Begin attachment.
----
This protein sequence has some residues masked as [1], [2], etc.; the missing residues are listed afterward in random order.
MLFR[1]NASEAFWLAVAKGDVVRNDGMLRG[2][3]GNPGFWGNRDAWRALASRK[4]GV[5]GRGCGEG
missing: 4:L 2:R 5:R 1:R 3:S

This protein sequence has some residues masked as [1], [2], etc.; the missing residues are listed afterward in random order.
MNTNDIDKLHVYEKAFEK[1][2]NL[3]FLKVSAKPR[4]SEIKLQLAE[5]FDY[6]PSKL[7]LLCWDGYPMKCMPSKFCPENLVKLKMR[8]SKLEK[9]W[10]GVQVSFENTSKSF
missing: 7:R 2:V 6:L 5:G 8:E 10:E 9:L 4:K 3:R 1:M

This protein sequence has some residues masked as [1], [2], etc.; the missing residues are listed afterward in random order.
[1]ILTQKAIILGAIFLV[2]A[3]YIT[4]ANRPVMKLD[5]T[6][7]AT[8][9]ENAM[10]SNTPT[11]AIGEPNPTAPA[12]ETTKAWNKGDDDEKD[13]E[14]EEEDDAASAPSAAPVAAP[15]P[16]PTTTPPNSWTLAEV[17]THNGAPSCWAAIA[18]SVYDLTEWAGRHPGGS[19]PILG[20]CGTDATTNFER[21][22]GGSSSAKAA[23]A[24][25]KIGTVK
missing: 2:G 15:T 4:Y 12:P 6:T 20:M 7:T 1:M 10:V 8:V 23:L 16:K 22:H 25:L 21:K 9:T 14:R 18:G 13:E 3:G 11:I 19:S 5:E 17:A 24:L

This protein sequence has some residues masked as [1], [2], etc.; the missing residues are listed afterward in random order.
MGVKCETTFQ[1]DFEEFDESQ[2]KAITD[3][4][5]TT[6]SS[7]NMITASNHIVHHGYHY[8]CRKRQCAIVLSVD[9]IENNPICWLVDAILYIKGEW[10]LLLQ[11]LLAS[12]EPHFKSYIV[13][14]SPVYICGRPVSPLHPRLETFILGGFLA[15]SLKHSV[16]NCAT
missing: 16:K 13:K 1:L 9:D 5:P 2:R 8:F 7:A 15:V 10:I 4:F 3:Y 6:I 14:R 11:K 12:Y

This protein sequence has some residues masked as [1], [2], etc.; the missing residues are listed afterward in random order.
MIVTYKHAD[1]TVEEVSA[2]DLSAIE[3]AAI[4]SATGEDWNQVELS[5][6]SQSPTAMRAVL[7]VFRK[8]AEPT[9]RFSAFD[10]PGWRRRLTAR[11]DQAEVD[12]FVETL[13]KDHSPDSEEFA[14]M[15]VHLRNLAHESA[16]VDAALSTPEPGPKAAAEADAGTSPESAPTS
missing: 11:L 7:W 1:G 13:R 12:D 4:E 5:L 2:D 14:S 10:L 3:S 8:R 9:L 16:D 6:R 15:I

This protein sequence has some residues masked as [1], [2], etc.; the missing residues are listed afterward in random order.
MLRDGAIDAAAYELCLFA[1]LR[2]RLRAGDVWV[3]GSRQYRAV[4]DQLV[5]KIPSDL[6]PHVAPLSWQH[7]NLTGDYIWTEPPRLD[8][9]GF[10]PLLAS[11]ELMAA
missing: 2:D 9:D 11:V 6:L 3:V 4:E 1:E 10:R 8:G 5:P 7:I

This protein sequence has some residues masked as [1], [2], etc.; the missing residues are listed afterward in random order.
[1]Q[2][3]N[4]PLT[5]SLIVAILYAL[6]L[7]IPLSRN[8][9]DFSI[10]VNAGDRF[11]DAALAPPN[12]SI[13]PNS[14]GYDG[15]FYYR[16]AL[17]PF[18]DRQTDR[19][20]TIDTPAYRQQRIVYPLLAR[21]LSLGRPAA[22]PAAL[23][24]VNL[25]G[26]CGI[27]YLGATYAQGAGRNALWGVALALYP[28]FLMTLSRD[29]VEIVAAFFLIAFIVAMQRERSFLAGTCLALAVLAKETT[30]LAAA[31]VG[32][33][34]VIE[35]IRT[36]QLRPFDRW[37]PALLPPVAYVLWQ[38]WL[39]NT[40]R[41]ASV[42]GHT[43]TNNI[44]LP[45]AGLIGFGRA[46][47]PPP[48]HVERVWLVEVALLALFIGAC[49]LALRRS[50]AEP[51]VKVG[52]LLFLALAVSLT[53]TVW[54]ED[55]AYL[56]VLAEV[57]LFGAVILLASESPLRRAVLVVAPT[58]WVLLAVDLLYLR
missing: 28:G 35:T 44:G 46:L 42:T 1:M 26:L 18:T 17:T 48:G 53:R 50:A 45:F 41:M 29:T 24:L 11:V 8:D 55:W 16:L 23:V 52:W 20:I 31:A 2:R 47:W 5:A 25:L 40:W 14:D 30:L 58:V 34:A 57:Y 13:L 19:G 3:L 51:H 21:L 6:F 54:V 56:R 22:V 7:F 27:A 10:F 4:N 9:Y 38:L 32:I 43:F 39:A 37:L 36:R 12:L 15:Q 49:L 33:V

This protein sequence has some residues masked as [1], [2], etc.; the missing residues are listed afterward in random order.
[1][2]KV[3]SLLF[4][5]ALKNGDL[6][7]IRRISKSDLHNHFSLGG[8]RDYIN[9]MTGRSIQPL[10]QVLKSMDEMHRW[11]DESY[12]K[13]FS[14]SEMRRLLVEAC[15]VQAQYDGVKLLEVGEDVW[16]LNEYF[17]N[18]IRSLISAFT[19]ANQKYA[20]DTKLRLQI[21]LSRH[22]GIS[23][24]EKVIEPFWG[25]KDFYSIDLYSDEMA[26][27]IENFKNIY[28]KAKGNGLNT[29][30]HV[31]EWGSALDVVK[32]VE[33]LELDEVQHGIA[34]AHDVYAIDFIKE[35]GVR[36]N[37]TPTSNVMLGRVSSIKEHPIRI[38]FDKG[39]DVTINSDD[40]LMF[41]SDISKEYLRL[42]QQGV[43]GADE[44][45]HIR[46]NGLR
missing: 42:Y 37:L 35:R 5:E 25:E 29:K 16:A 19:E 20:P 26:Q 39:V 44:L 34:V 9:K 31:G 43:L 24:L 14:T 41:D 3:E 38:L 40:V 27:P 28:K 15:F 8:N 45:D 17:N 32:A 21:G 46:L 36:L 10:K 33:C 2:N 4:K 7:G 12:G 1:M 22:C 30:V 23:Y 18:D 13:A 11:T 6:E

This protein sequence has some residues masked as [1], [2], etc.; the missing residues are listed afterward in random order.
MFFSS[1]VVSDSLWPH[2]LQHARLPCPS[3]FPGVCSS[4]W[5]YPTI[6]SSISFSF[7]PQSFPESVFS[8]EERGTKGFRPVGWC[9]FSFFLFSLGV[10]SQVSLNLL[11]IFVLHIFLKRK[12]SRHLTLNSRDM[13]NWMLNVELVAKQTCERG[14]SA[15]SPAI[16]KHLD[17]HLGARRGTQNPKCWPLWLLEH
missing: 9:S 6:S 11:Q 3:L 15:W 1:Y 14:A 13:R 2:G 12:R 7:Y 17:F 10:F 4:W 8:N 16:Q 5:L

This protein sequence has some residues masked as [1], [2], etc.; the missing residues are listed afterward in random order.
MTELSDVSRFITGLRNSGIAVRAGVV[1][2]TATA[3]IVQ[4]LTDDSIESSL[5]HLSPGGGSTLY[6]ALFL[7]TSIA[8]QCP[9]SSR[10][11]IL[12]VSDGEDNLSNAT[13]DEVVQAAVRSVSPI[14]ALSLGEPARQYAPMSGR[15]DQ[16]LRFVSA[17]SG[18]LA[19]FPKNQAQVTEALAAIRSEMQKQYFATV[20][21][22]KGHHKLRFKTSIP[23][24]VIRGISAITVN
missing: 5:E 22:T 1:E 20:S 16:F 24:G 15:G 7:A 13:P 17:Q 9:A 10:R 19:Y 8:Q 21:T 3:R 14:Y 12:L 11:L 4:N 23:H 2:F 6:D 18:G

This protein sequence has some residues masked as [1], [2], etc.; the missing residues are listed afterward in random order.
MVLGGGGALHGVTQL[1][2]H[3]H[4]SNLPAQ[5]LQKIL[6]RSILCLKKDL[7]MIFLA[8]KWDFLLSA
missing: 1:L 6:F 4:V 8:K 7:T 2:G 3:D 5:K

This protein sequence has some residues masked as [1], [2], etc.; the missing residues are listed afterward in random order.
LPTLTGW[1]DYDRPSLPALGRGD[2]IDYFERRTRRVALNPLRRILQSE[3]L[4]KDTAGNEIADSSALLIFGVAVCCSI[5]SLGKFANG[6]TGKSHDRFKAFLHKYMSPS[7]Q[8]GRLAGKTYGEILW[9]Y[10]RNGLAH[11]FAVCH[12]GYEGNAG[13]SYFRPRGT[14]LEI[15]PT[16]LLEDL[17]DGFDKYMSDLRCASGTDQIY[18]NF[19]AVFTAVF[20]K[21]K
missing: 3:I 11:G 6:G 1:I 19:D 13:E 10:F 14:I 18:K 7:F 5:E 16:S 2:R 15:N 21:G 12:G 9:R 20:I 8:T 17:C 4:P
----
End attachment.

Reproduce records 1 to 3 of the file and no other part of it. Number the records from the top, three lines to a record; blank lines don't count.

This protein sequence has some residues masked as [1], [2], etc.; the missing residues are listed afterward in random order.
MLFR[1]NASEAFWLAVAKGDVVRNDGMLRG[2][3]GNPGFWGNRDAWRALASRK[4]GV[5]GRGCGEG
missing: 4:L 2:R 5:R 1:R 3:S

This protein sequence has some residues masked as [1], [2], etc.; the missing residues are listed afterward in random order.
MNTNDIDKLHVYEKAFEK[1][2]NL[3]FLKVSAKPR[4]SEIKLQLAE[5]FDY[6]PSKL[7]LLCWDGYPMKCMPSKFCPENLVKLKMR[8]SKLEK[9]W[10]GVQVSFENTSKSF
missing: 7:R 2:V 6:L 5:G 8:E 10:E 9:L 4:K 3:R 1:M

This protein sequence has some residues masked as [1], [2], etc.; the missing residues are listed afterward in random order.
[1]ILTQKAIILGAIFLV[2]A[3]YIT[4]ANRPVMKLD[5]T[6][7]AT[8][9]ENAM[10]SNTPT[11]AIGEPNPTAPA[12]ETTKAWNKGDDDEKD[13]E[14]EEEDDAASAPSAAPVAAP[15]P[16]PTTTPPNSWTLAEV[17]THNGAPSCWAAIA[18]SVYDLTEWAGRHPGGS[19]PILG[20]CGTDATTNFER[21][22]GGSSSAKAA[23]A[24][25]KIGTVK
missing: 2:G 15:T 4:Y 12:P 6:T 20:M 7:T 1:M 10:V 8:V 23:L 16:K 22:H 25:L 21:K 9:T 14:R 18:G 13:E 3:G 11:I 19:S 5:E 17:A 24:L